In this study, regarding the socioeconomic status, 7.4% students belonged to the upper class, 70.2% to the middle class, and 2.3% to the lower class. On the other hand, in the study by Biazevicet et al.,[6] 4.14% students were from the upper class, 75.72% from the middle class, and 20.15% from the lower class. This reveals that the socioeconomic status had a positive effect on the performance level of the sports persons.

In this study, 20.21% of students were athletes, 15.9% were involved in playing kabaddi, 10.63% were playing hockey, and 19% were involved in playing multisports. On the other hand, in the study by Abdullah et al.[7], 25.8% were involved in martial arts, 13.8% were involved in playing soccer, 11.6% were involved in playing hockey, 10.7% were playing rugby, 8.4% were athletes, and 4.4% were involved in playing badminton and basketball.[7]

In this study, the mean DMF value for males was 2.23±3.01 and for females was 1.87±2.62. On the other hand, in the study among the professional soccer players in the football club Barcelona,[8] the mean DMFT was 5.7. This is because dehydration and local drying of mouth during sporting and consumption of carbonated drinks reduce the salivary flow and increase the caries risk.

In this study, the prevalence of gingivitis in males was 48.9% and that in females was 15%. However, in the study by Needleman et al.,[4] the prevalence of gingivitis was found to be 76%.

In this study, the prevalence of periodontitis in males was 26.6% and in females 9.6%, whereas in the study by Needleman et al.[4] it was 8.3%. As the competitive sports persons spend more time in exercise and training, it increases the psychological and physical stress that shows ultimate impact on periodontal health and overall performance of sports persons.[9]

The prevalence of dental trauma in the study conducted among the Indian sports persons in males was 12.8% and in females was 2.1%. The number of students having dental fluorosis was found to be negligible (1%), whereas in a study conducted among the general population in Tamil Nadu, the prevalence of dental fluorosis was found to be 31.4%[10]. In this study, neither TMJ cases nor oral mucosal lesions were observed among the study population.


   Conclusion Top


The role of a dentist in sports persons is of paramount importance. But current research reveals that oral health status of sports persons was found to be fair, especially dental caries and periodontal status. There is an urgent need for oral health promotion and disease prevention strategies for sports persons. In future, the research could be conducted in larger population in different sports.

Financial support and sponsorship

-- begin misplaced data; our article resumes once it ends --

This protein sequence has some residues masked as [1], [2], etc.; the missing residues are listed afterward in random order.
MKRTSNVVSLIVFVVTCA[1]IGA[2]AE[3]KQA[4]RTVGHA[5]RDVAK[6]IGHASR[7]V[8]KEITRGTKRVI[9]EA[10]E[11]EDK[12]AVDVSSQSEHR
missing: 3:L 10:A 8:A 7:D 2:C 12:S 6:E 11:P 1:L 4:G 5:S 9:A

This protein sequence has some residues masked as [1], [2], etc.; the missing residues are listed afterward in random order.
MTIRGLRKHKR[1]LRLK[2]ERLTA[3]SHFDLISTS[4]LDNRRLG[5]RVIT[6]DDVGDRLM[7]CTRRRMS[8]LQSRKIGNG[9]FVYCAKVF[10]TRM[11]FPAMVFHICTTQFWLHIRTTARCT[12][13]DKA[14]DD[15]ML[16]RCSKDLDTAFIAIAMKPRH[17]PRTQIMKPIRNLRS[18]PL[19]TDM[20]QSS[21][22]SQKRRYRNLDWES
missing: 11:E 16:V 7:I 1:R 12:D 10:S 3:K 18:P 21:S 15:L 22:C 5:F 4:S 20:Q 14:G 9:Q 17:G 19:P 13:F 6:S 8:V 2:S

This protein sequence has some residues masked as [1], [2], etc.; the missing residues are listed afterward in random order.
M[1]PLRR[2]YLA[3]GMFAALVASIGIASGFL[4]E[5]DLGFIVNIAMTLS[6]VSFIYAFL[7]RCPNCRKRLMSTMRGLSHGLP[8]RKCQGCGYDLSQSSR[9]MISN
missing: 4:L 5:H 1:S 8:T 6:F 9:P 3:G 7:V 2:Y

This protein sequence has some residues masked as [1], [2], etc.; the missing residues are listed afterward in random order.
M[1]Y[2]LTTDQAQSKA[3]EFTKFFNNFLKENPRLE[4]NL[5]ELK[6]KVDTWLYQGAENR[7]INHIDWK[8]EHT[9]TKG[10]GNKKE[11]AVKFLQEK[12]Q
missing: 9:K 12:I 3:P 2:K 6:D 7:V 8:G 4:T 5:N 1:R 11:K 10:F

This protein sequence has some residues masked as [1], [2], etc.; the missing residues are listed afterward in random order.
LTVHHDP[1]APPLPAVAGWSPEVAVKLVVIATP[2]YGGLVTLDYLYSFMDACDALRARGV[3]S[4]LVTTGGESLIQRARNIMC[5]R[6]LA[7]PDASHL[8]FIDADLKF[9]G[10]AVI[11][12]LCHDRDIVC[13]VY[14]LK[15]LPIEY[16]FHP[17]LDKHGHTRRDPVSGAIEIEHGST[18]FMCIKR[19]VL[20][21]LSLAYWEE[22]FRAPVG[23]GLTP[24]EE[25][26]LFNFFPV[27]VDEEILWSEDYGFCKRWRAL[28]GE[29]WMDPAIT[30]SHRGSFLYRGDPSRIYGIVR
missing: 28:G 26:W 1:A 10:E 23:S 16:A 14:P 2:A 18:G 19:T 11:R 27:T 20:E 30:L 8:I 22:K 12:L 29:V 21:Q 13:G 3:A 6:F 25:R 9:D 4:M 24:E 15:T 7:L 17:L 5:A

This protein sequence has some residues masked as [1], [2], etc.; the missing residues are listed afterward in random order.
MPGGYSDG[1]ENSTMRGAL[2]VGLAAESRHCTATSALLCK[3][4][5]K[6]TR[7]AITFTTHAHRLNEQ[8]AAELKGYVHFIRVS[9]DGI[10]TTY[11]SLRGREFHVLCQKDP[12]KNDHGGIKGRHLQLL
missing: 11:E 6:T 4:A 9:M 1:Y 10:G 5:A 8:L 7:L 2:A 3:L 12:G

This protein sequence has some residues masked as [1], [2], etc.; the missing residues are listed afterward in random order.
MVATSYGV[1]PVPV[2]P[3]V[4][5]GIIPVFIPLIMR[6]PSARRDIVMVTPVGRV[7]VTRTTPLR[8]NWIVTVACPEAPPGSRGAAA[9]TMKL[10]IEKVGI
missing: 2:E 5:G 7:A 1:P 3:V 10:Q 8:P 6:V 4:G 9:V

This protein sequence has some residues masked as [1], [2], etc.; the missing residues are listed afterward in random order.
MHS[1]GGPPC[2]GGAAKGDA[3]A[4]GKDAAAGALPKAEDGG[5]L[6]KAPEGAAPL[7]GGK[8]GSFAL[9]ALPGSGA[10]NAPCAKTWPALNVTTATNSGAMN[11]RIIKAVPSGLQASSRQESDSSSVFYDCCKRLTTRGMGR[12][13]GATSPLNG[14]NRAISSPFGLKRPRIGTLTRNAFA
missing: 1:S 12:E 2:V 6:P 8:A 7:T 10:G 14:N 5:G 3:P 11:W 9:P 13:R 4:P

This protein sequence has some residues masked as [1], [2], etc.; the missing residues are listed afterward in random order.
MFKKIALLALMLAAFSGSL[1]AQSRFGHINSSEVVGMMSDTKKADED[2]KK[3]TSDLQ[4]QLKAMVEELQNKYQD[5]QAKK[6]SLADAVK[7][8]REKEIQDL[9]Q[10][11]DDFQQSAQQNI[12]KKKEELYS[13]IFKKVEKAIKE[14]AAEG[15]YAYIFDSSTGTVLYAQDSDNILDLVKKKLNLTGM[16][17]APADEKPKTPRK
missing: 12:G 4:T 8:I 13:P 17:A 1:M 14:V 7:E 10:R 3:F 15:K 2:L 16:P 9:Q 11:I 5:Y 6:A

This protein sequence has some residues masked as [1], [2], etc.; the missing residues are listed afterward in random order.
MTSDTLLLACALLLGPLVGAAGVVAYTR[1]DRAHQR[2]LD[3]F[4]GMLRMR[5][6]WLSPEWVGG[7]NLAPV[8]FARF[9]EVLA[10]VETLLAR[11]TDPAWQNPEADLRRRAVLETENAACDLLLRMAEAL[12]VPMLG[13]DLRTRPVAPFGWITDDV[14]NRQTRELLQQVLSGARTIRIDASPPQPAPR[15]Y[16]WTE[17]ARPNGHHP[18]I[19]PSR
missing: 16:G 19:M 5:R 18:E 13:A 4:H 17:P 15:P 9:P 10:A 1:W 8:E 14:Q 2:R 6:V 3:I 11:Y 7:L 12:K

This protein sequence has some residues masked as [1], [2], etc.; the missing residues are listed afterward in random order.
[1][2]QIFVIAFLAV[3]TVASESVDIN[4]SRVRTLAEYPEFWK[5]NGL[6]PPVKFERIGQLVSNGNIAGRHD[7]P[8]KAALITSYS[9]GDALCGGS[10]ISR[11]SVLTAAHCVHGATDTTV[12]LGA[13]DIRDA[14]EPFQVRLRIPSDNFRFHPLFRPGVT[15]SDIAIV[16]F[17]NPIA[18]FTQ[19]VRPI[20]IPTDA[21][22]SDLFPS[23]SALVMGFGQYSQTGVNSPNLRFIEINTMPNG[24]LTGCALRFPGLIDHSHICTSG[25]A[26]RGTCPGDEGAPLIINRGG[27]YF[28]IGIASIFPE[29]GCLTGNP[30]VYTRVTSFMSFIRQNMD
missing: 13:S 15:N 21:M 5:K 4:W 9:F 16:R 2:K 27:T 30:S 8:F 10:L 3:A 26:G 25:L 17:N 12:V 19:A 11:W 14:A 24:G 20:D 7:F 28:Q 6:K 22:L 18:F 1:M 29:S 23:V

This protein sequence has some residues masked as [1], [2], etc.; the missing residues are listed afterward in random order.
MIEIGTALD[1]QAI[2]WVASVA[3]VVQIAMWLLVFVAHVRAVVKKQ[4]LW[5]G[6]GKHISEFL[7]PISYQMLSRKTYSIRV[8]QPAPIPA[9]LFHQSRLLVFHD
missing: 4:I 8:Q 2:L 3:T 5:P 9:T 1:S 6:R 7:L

Nil.

Conflicts of interest

There are no conflicts of interest.



 
   References Top

1.
Håkansson S, Sturesson A. Oral hygiene experience, knowledge of oral health and oral diseases and attitudes about oral health care. Zambia:School of Health and Society; 2010.  Back to cited text no. 1
    
2.
Singh K, Kochhar S, Mittal V, Agrawal A, Chaudhary H, Anandani C. Oral health: Knowledge, attitude and behaviour among Indian population. Edu Res J 2012;3:066-071.  Back to cited text no. 2
    
3.
Souza LA, Elmadjian TR, Brito e Dias R, Coto NP. Prevalence of malocclusions in the 13-20-year-old categories of football athletes. Braz Oral Res 2011;25:19-22.  Back to cited text no. 3
    
4.
Needleman I, Ashley P, Petrie A, Fortune F, Turner W, Jones J, et al. Oral health and impact on performance of athletes participating in the London 2012 Olympic games: A cross-sectional study. Br J Sports Med 2013;47:1054-8.  Back to cited text no. 4
    
5.
WHO. Oral health surveys: Basic methods. 5th ed. Geneva:World Health Organization; 2013.  Back to cited text no. 5
    
6.
Biazevic MGH, Michel-Crosato E, Detoni A, Klotz R, de Souza ÉR, de Paula Queluz D. Orofacial injuries in sports and use of mouthguards among university students. Braz J Oral Sci 2010;9:380-3.  Back to cited text no. 6
    
7.
Abdullah D, Wee CLF, Noorina WABW, Robin R, Tiong SP, Khoo S. Knowledge and use of mouthguards among university athletes in Malaysia. Movement, Health & Exercise 2013;2:31-40.  Back to cited text no. 7
    
8.
Gay-Escoda C, Vieira-Duarte-Pereira DM, Ardèvol J, Pruna R, Fernandez J, Valmaseda-Castellón E. Study of the effect of oral health on physical of professional soccer players of the football club. Barcelona. Med Oral Patol Oral Cir Bucal 2011;16:436-9.  Back to cited text no. 8
    
9.
Pasupuleti MK. Importance of periodontal health in competitive sports. Saud J Sports Med 2014;14:5-8.  Back to cited text no. 9
    
10.
Arlappa N. Vitamin A deficiency control measures: Importance of vitamin A supplementation as a public health policy in the Indian context. J Public Health Policy 2013;34:538-48.  Back to cited text no. 10
    



 
 
    Tables

  [Table 1], [Table 2], [Table 3], [Table 4]